MR: I think not as much as what people would let on. If it's an equivalent bio similar, it really should work as well. Now discouragingly, the cost of generics is gone up very high now. And honestly it may not be that much different than the branded material. But as far as the efficacy, the biosimilars should be equally effective with the brand name products.
Ed: Given your long experience dealing with this issue, what's your most pressing concern around insulin?
MR: My most pressing concern is that people get access and education. That's the key thing because really the advances in the technology have been enormous in my 40 years of medicine. Just enormous. I know we are all quick to blame the pharmaceutical industry and there's problems and reasons for that, but in this instance, they really have moved the needle. So, we've got to get greater adoption of what they have really come up with because pumps and continuous glucose monitors and just all of the new forms of insulin, we really can keep people under excellent control. And the advantage for all of us to do that is you don't see all the in-organ damage that you see from diabetes. So, you don't hopefully see the heart disease, the cerebral vascular disease, the hypertension, the diabetic keto acidosis. The list just goes on and on of thing that we should be able to avoid given what we've got now.
Ed: We love to talk about lessons learned on this podcast. As we wrap up, I wonder if you could share some advice with your colleagues around the country who might be tackling this challenge themselves.
MR: The biggest thing is this was a terrible bipartisan effort. I mean there was really no partisan politics in this. Every legislator in every state has numerous diabetic patients so that they … don't think that anybody is not without a constituency in their districts that would benefit from this. Don't be afraid to tackle this issue because it is needed. And then, a lot of the people say well you know it costs some money and insurance rates may go up. You know we didn't really get any pushback from the insurance companies and I'll tell you why. Because it’s the old pay me now or pay me later theory. I think they realize if they can get better adaptation of the newer technology into patient's hands, and they will use it. Yeah, it may cost them a little bit more upfront if you are the insurance company. But down the road, all the savings that accumulate from not having all this in organ failure. Diabetes is the No. 1 cause for kidney transplantation from renal failure. All of that. Dialysis. Just the savings down the road are enormous compared to the small costs now. So, I think this is a bill that you know health industry and insurance industry can both kind of get behind and people of all political spectrums can get behind this. So, we really didn't run into a lot of headways. As a matter of fact, I was surprised at how little. We didn't meet any opposition from the insurance industry so it's this is one of those bills that I would just urge my colleagues around the country not to be afraid to take on.
Ed: Delegate Rohrbach, thanks so much for sharing your perspective on this topic. Take care.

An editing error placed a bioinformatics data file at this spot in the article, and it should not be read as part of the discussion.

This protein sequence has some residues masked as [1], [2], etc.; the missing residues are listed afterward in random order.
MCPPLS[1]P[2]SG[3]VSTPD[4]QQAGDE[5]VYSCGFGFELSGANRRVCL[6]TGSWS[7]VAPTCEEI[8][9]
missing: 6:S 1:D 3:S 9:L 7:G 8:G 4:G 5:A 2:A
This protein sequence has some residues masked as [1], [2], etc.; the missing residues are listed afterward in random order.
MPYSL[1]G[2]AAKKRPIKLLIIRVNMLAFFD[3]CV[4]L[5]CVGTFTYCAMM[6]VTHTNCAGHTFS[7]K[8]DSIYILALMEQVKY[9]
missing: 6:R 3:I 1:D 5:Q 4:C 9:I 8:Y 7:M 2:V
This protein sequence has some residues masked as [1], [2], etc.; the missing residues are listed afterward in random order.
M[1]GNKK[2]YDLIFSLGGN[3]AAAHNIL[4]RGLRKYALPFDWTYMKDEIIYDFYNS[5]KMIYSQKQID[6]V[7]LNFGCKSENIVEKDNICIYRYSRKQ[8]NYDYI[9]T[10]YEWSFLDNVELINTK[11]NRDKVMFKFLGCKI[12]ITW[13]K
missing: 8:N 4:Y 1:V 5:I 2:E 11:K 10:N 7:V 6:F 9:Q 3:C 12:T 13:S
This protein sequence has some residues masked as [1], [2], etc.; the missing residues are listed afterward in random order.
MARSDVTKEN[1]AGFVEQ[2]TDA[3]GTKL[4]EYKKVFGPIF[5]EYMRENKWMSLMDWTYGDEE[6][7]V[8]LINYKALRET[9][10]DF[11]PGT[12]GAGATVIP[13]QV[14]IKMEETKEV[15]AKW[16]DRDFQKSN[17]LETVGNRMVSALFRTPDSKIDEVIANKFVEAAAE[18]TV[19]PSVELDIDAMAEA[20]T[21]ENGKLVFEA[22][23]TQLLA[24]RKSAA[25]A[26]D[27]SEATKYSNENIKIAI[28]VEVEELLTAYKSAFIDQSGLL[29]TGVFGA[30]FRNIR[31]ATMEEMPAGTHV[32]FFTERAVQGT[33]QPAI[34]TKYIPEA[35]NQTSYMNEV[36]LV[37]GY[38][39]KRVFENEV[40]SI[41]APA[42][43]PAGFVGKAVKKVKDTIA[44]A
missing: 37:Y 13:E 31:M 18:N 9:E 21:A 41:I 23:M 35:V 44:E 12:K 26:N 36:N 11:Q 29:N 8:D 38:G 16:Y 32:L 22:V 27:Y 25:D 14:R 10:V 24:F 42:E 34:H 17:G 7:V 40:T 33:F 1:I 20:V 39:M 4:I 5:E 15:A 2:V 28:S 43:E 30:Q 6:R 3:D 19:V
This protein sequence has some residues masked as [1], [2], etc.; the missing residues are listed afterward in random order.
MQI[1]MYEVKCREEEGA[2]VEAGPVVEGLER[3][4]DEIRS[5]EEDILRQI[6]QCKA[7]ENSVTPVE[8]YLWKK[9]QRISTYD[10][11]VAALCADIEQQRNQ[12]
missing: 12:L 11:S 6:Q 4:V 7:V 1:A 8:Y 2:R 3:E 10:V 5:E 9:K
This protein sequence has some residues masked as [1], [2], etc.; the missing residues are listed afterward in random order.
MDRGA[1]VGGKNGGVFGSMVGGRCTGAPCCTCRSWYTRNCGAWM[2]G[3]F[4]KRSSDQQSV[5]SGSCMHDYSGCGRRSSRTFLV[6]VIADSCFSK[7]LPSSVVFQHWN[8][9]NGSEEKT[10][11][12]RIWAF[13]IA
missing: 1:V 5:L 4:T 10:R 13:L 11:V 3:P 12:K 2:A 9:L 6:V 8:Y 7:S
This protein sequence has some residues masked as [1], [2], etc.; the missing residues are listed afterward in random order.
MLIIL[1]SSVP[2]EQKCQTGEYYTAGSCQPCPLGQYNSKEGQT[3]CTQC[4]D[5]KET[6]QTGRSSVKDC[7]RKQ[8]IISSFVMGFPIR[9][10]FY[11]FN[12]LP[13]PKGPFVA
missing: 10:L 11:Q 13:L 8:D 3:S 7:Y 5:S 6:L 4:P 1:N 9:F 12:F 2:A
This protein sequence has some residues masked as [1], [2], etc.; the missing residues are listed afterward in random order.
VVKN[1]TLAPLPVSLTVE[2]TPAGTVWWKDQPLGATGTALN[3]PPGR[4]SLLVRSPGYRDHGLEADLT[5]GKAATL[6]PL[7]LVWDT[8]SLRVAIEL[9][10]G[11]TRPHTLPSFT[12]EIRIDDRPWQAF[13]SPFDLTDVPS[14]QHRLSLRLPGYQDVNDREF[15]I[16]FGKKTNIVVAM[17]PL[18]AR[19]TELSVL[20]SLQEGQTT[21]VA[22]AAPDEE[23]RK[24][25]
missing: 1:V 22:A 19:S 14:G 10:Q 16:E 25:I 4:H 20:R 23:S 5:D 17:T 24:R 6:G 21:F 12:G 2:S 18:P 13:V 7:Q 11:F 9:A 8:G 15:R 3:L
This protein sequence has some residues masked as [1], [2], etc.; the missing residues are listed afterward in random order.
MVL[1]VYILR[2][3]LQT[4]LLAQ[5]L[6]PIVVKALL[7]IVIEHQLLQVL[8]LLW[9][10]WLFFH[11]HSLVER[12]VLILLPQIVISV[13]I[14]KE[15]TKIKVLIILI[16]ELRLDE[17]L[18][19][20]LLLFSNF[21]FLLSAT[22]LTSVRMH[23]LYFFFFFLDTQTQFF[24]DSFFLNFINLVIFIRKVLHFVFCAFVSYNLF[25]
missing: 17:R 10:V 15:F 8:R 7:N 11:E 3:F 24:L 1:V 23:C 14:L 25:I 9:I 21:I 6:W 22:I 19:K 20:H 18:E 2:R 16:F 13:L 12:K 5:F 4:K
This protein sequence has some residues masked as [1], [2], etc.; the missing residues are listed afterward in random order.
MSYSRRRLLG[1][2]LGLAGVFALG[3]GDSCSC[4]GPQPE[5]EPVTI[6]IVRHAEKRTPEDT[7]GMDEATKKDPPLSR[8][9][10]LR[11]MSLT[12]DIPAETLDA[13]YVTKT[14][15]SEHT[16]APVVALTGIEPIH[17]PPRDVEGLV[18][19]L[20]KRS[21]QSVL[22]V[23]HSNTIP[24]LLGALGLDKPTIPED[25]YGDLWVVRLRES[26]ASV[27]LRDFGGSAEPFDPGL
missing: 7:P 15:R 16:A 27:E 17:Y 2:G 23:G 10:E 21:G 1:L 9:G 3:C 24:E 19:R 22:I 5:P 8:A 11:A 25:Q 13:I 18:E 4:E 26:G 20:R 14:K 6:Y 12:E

I'll be back right after this with Representative Michael Howard of Minnesota to talk about how he approached this issue in his state.
Ed: Representative Howard, thank you for coming on the podcast.
MH: Thank you. I'm glad to be here.
Ed: I spoke with Delegate Matthew Rohrbach from West Virginia earlier in the show and he explained the legislation in his state. I wonder if you could tell our listeners how you got involved in this issue and the key aspects of the legislation there in Minnesota.
MH: You know I really didn't know much about insulin or care for diabetics until I picked up a newspaper and read a story from my own neighborhood, my own community. And heard the story about Alec Smith who at the age of 26 aged off of his parent's health insurance. He was a type I diabetic and could not afford the insurance to cover his insulin and decided to pay for it out of pocket. Alec began rationing his insulin and he passed away at the age of 27 unable to afford a medication that he needed to survive. It's a terrible tragedy. It should not ever happen in this country. I'm working with Alec's parents Nicole and James. We set out to pass a law here in Minnesota [based on the] the premise no one should ever lose their life because they cannot afford the insulin they need to survive. And that is what our bill accomplishes in a variety of mechanisms.
Ed: Well, it's interesting how people come to this issue in different ways. I wonder as you became interested in this and came to understand what the history of insulin affordability was in your State, how has it changed? Is it a lot different now than it was a couple of decades ago?
MH: Well, it's a great question because in some sense the insulin that folks use to manage their diabetes, that hasn't changed very much at all in the last 20 years. Essentially the same insulin that folks used to manage their diabetes you know in the 1990s is the insulin that you'd use now. But has changed is the price. We've seen a 1200% percent increase in the listed price of insulin. It's tripled in the last 10 years so much so that a vial of insulin, the list price that used to be about $20 or $30 is now well over $300. We could do a whole podcast on the sort of broken nature of our prescription drug system in this country, but at the end of the day, the problem is that three insulin manufacturers control the global supply of insulin. And these are the … that have realized the billions in profits and frankly coordinated over the years to continue to increase the price of insulin. And you know, they have a captive market. If you have type I diabetes, you need insulin to survive. It is like air. It is like water. And so, it is just then something that has gone up and up to the point to point that Minnesotans and Americans are choosing what's not in their best health interest because they simply can't afford it.